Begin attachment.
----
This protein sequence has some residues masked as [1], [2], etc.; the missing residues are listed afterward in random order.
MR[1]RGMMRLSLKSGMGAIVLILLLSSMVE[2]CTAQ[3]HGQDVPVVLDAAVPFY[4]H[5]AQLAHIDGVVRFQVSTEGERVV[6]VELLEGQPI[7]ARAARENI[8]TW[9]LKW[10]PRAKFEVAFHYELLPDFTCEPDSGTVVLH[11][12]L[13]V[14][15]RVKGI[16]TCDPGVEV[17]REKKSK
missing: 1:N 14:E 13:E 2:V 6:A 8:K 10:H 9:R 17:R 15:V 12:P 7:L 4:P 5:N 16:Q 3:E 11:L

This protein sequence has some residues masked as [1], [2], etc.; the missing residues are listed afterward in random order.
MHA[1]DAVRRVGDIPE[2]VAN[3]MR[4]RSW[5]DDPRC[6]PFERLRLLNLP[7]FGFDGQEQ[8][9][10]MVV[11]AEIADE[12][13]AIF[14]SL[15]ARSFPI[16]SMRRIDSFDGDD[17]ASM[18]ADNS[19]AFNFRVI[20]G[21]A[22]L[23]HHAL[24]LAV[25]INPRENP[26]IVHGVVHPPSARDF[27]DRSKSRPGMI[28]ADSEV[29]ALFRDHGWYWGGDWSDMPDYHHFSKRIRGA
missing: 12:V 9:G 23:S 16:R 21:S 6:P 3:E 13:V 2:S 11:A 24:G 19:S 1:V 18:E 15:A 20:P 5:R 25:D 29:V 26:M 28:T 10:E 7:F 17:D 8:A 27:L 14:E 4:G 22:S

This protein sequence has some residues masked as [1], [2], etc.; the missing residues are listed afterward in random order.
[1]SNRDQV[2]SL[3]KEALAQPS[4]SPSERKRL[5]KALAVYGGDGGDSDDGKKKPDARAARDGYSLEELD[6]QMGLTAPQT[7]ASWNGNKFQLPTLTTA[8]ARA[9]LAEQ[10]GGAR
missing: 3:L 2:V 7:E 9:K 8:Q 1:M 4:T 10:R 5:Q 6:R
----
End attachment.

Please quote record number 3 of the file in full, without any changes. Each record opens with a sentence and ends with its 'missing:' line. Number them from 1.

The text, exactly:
This protein sequence has some residues masked as [1], [2], etc.; the missing residues are listed afterward in random order.
[1]SNRDQV[2]SL[3]KEALAQPS[4]SPSERKRL[5]KALAVYGGDGGDSDDGKKKPDARAARDGYSLEELD[6]QMGLTAPQT[7]ASWNGNKFQLPTLTTA[8]ARA[9]LAEQ[10]GGAR
missing: 3:L 2:V 7:E 9:K 8:Q 1:M 4:T 10:R 5:Q 6:R